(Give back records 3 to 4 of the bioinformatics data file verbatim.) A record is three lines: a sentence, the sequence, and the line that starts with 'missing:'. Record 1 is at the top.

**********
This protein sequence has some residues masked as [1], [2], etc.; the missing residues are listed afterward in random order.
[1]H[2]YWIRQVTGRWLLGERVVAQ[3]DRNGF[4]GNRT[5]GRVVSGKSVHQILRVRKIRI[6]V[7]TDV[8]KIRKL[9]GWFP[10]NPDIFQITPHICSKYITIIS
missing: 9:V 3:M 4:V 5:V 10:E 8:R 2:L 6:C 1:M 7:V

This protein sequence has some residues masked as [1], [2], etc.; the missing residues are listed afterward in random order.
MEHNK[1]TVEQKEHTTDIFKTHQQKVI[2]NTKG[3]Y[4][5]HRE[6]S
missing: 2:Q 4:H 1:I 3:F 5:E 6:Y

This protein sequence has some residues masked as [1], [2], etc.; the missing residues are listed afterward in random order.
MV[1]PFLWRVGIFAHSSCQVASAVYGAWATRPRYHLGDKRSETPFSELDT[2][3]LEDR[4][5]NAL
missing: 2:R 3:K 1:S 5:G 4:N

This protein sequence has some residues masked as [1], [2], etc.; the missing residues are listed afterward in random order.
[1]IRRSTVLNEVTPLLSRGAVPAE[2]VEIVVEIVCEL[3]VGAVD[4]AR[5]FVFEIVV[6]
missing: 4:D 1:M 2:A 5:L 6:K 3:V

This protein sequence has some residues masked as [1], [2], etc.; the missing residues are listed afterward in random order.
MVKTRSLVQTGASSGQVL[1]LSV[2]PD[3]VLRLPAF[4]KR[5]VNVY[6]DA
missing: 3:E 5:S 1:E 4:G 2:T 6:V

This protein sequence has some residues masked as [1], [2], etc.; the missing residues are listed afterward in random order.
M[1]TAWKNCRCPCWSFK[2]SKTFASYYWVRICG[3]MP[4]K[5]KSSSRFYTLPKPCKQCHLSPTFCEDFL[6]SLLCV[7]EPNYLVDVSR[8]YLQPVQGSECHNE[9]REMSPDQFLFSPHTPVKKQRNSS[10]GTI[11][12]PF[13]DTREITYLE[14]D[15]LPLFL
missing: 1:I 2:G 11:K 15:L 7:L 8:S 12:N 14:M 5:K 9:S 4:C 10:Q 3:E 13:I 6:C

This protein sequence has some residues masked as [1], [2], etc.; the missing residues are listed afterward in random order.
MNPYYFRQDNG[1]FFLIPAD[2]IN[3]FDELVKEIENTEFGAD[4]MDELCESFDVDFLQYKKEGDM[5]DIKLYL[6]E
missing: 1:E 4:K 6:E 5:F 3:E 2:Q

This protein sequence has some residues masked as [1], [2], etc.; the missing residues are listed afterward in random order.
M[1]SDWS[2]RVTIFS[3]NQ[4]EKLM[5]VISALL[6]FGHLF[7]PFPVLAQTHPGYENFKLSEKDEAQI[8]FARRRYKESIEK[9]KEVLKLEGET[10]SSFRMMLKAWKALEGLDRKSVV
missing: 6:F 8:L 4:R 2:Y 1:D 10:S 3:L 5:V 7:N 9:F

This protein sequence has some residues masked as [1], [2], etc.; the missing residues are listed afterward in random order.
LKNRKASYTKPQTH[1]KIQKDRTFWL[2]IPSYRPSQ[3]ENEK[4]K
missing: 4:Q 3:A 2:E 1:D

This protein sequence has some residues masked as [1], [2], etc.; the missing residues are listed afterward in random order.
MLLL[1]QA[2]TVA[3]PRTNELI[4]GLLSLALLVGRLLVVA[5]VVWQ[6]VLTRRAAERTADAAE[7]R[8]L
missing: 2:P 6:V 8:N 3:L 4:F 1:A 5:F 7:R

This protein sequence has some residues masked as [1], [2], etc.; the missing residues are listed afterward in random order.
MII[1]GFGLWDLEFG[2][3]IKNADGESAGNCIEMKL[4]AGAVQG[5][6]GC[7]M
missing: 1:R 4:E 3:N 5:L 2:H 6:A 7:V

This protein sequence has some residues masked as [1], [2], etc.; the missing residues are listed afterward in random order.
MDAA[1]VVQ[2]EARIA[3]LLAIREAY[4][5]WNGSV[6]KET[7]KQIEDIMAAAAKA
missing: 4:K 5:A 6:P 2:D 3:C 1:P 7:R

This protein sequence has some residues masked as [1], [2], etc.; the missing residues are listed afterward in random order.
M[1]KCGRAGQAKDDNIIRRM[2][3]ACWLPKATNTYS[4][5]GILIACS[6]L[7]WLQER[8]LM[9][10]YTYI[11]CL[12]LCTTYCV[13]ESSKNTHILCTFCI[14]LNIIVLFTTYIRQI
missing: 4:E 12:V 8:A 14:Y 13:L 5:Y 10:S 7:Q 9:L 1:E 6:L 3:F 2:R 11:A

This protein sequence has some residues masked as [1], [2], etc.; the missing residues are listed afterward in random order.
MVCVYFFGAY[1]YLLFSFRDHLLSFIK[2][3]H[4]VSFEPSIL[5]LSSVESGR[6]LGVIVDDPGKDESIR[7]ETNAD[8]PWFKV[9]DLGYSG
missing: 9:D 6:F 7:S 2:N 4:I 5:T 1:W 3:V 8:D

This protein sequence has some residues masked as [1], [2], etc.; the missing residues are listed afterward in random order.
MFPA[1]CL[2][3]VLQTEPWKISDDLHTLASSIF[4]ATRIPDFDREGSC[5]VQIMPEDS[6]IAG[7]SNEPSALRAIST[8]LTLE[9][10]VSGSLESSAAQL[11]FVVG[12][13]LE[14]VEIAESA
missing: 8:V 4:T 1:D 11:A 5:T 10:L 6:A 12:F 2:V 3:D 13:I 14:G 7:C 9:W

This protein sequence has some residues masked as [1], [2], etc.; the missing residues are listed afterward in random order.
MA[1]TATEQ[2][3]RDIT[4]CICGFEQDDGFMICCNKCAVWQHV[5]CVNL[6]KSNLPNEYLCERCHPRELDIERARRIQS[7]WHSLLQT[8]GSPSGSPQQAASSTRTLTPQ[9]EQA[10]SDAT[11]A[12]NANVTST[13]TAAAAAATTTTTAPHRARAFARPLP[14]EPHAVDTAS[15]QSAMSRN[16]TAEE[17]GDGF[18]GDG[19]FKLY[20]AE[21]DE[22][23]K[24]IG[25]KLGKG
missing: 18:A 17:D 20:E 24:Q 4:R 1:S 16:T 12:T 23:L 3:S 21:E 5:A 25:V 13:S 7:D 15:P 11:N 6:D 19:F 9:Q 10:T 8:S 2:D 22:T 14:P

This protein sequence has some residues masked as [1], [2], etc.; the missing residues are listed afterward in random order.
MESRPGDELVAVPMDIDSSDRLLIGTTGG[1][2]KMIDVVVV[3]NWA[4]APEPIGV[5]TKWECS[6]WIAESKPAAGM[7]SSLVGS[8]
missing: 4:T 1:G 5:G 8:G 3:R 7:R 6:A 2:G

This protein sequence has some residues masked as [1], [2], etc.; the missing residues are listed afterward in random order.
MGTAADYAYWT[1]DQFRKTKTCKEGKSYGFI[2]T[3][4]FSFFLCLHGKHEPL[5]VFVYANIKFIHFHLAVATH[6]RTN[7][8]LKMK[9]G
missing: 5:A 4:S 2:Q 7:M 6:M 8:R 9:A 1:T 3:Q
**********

This protein sequence has some residues masked as [1], [2], etc.; the missing residues are listed afterward in random order.
MV[1]PFLWRVGIFAHSSCQVASAVYGAWATRPRYHLGDKRSETPFSELDT[2][3]LEDR[4][5]NAL
missing: 2:R 3:K 1:S 5:G 4:N

This protein sequence has some residues masked as [1], [2], etc.; the missing residues are listed afterward in random order.
[1]IRRSTVLNEVTPLLSRGAVPAE[2]VEIVVEIVCEL[3]VGAVD[4]AR[5]FVFEIVV[6]
missing: 4:D 1:M 2:A 5:L 6:K 3:V